Some people believe there is institutionalized racism within the tech community that keeps blacks from excelling and I’ll be the first to call bullshit on this notion. Engineers don’t play games. You either know your shit or you don’t and you will be tested to see if you know what you say you do. If you know your stuff and you know the right people and make the right moves then you can go wherever you want in this field – no matter your race. It’s a highly specialized field, and to touch on another point, it’s not for everyone and learning to code is not as fundamental as reading, writing, and arithmetic.
For me the solution is two-fold:
To the parents of children in these communities, I urge you to expose your child(ren) not just to computers, but to many fields and take advantage of the free libraries and museums that are around. You and your child(ren) may not even know they are apt in a certain field until they are exposed to it. Once they find a topic of interest that they gravitate towards, do your best to nurture that interest. I had no idea I’d enjoy telling computers what to do until we got our first one in the house that I had full control over, and I had been exposed to computers in other environments already. I can’t say I don’t know what I would be doing now if my father had not bought me my own computer (I would be doing something in music, aerospace, astrophysics). As a matter of fact, many black musicians and athletes also know what they would be doing if they had not made it in their career. They’ll tell you that they would be selling drugs, in jail, or dead. A rule that is important in my life is “don’t knock it ’til you try it.” You never know what you will like. Teach your child(ren) to expose themselves to as many things as possible while reserving judgement until after trying something new. This is something that should stay with them as they grow older as well. The more you expose yourself to, the more opportunities become available. Spend time with different people doing different things. You won’t just learn about others, but you’ll learn a lot about yourself in these experiences.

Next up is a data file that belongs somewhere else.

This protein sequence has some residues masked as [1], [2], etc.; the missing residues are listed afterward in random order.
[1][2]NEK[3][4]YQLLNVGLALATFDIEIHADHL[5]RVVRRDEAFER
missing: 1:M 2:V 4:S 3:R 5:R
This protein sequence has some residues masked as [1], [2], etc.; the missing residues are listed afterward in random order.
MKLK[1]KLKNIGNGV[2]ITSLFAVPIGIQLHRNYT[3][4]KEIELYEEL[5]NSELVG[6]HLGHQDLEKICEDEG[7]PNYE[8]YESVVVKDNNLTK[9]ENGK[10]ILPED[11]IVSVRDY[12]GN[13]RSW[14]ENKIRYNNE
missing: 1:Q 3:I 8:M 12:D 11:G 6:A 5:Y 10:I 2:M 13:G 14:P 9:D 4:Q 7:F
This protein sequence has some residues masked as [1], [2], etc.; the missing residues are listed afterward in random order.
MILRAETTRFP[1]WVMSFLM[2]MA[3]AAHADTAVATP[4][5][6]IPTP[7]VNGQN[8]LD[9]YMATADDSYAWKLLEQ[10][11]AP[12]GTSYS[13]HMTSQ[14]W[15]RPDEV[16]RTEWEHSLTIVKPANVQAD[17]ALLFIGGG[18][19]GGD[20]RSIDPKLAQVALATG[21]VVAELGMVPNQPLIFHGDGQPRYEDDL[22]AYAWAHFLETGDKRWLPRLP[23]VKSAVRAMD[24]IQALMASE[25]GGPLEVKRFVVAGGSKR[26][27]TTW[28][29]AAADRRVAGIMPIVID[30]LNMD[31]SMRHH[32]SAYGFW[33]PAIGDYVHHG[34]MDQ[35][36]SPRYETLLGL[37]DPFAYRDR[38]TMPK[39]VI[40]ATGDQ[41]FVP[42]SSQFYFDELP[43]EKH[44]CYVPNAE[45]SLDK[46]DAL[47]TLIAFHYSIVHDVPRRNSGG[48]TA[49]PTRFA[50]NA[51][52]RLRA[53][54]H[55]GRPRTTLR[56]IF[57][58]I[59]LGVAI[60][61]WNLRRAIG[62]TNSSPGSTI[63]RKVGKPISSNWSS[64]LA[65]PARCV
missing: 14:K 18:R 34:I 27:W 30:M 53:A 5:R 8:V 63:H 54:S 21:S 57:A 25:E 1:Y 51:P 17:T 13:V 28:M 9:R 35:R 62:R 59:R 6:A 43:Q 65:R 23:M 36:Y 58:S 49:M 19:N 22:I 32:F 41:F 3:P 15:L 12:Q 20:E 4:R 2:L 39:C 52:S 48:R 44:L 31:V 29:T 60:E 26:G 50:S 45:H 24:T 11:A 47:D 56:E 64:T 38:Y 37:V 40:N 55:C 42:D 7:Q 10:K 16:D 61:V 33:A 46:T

To the people with time and/or money who are so concerned with why there aren’t many blacks in the tech scene, put your time/money where your mouth is and invest in black communities and setup tech centers where these children can at least be exposed to a little bit of what goes on in the field (shout out to Ben Horowitz). I’ll come teach some of what I know. Or at the very least, invest money in the schools to provide computers for learning what we do in tech. It doesn’t take long to learn something new, but it takes a while to learn how to do it well. The younger they are introduced to different things, the better.
My role in the solution is to show that blacks can excel in the tech scene as well. If I want to see more blacks in the field then I have to show that learning about computers can be as cool as dunking a basketball or spitting some hot bars on a mic. I haven’t figured it out yet, but I’m working on it. I do have some pretty cool stories from my career though.
AND BLOCK WORLD STAR HIP HOP! This site is atrocious and does absolutely nothing to help the black community advance. As a matter of fact it reverses advancement. Coon shit like this pisses me off, but at the same time, WSHH gives people insight as to what exactly black children in impoverished neighborhoods are exposed to when there aren’t enough resources in the community and at home to fill in the gaps.
P.S. At about 37 seconds into the video, a lot of white people in the crowd say the word “nigga.” I’m not mad at all and neither is Kendrick Lamar. It looks like I have a topic for a future post, but hopefully you get my point in posting the video/song. The world is changing and I believe it’s for the better. Just because black people aren’t prevalent somewhere does not automagically constitute that there is institutionalized racism.
One might argue that the reason these neighborhoods are impoverished in the first place is because of institutionalized racism, but there comes a point where we have to stop blaming racism and expecting handouts from the government to fix everything and do what we can ourselves to uplift these communities and empower them to uplift themselves.